On Sunday 22nd it was not possible to walk the second area planned. This had been planted and as it was a frosty morning walking would have damaged the crop. Instead the small group walked around the farm and the lanes in the area. Caradoc Court Farm is one of the farms which we will be covering with one of the planned farm surveys.

 

Upper Orchard, Hoarwithy, Thursday 19th January

Transcription of English documents concerning the study area

 

Upper Orchard, Hoarwithy, Monday 9th January

Translation and transcription of Latin documents concerning the study area.

At this session we were without our Latin experts Janet and Sue so we struggled slowly through one part one of Hereford Cathedral Archive accounts for the canons’ Hereford mill, complied by the custodian of mills, John Penks, for the years 18 and 19 Richard II (1394/5) but we were rewarded for our efforts with some choice details of repairs to cogwheel teeth (‘coggez’), mill wheel rungs (‘rongez’) a broken shaft (‘fusillus defractus’), carpenters hired for the lopping and truing up (‘persternendum’) of timber in the woodyard (‘wodecoate’). Also in the document we have pulleys (‘pullez’) and sawing wood (‘meremium sarrendum’) and buying board nails (‘bordnailli) for what I assume are sluices (lez fflodezatez’). It is interesting that many of the technical terms are rendered into Norman French as with the Wye fish traps we had last year (‘Lez upmouthez’).  All the wood for the repairs came from Ramesden Wood (‘boscus vocatur Ramesden’) still extant at SO533348 parish of Holme Lacy. The expense of carriage from Ramesden wood was significant: John of Glasbury was paid 14d for bringing ‘le shaft’ from the woodland, and another time, 3s for carriage of timber from the same wood.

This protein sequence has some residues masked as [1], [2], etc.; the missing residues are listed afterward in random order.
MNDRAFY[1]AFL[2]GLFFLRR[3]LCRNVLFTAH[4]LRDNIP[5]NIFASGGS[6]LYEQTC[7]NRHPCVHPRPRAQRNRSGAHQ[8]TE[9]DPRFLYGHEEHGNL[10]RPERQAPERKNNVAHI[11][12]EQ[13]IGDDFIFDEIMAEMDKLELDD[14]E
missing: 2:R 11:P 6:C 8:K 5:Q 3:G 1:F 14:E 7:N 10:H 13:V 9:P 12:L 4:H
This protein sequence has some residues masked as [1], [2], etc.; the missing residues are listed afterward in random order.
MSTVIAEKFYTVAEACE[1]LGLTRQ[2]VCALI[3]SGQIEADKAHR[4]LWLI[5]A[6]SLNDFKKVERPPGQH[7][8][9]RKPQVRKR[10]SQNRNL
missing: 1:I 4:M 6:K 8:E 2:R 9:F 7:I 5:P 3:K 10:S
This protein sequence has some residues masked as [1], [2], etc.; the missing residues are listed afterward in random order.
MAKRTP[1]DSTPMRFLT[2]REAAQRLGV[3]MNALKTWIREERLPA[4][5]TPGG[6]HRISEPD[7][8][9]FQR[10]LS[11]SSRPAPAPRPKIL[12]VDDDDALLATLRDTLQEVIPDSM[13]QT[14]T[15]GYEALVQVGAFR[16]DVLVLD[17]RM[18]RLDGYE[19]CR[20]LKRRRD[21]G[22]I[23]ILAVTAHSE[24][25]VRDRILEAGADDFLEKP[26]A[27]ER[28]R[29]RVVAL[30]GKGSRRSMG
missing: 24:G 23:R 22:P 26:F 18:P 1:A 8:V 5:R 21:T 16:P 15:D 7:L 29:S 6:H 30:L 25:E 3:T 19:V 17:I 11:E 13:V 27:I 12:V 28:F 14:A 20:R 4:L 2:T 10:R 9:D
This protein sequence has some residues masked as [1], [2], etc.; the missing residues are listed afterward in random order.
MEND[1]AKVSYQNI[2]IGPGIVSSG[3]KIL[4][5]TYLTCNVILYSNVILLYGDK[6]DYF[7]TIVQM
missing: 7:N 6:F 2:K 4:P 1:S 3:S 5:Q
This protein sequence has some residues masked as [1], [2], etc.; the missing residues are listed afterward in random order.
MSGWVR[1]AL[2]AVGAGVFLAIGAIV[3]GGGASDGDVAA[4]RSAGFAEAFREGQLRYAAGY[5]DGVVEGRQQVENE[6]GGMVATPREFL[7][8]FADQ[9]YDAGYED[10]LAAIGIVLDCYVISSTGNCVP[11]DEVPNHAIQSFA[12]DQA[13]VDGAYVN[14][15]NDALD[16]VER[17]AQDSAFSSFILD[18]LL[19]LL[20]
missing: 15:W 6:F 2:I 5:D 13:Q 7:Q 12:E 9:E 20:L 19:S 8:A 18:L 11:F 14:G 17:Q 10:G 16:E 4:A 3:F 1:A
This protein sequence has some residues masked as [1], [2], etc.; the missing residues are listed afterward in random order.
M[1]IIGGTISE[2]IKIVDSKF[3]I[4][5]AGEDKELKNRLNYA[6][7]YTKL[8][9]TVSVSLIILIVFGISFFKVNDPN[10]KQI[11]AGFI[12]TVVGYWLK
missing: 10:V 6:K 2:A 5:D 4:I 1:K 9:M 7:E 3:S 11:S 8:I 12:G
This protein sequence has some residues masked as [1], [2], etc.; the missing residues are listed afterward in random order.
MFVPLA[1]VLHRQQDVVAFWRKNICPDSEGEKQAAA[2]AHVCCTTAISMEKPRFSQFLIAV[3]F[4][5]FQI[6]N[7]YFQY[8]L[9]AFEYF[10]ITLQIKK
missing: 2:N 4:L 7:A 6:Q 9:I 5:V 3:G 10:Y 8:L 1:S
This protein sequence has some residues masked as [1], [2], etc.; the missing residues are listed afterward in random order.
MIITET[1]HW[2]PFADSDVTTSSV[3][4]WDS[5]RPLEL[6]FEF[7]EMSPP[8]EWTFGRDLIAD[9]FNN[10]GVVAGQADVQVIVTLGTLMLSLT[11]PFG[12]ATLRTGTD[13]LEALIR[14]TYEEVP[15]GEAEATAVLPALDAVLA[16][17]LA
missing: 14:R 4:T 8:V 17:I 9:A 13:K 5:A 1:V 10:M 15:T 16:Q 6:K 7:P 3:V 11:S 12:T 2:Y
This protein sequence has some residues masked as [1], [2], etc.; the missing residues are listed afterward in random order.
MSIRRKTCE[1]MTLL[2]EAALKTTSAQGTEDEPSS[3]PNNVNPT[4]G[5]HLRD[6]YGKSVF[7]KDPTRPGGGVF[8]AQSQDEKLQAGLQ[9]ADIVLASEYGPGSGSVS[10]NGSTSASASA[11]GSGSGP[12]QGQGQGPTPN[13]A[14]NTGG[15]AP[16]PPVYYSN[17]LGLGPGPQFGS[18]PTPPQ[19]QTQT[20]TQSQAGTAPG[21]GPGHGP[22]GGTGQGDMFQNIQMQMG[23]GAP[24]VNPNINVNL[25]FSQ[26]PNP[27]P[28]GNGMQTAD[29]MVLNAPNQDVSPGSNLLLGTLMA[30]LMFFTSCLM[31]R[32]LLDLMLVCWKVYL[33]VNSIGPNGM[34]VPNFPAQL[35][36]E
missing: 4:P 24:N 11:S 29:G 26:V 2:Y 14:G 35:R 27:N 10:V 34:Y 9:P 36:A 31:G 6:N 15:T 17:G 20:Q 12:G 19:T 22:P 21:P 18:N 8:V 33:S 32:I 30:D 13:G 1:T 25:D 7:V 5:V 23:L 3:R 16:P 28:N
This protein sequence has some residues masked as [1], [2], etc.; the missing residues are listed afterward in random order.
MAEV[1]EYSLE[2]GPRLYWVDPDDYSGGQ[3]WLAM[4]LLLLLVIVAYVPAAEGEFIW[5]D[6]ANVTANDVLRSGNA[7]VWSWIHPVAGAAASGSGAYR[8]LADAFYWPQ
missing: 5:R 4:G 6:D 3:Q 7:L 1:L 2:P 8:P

Ecclesiastical rights to this wood are woven into the complex arrangements over this manor involving the Bishop and the de Lacy family. All this from just one paragraph of one of the many un-catalogued rolls of mill accounts, who knows what treasures await us when we look at others. Fast forward five and half centuries to 14th May 1953 when a Forestry Commission surveyor known only as ‘L.H.’ recorded that the 74 acre Ramesden Coppice was ‘Coppice with Standards’, that the standards comprised 60% ash, 30% oak and mixture of birch and Sweet Chestnut 10% and the coppice layer was 10-12 years old of 60% hazel and 40% ash. Over half a millennium of ecological and traditional management continuity was brought to an abrupt end in the early 1970’s when all the wood clearfelled and planted with worthless upturned bog brushes, sorry, I mean high yielding economic conifers. Anyway, Ramsden Coppice is a good case for the restoration of an ancient woodland, perhaps we should visit it in the spring to determine how much of the its history and ecology survives.

 

FESTIVE FINDS, FILMS AND FUN of the LANDSCAPE ORIGINS OF THE WYE VALLEY - 19th December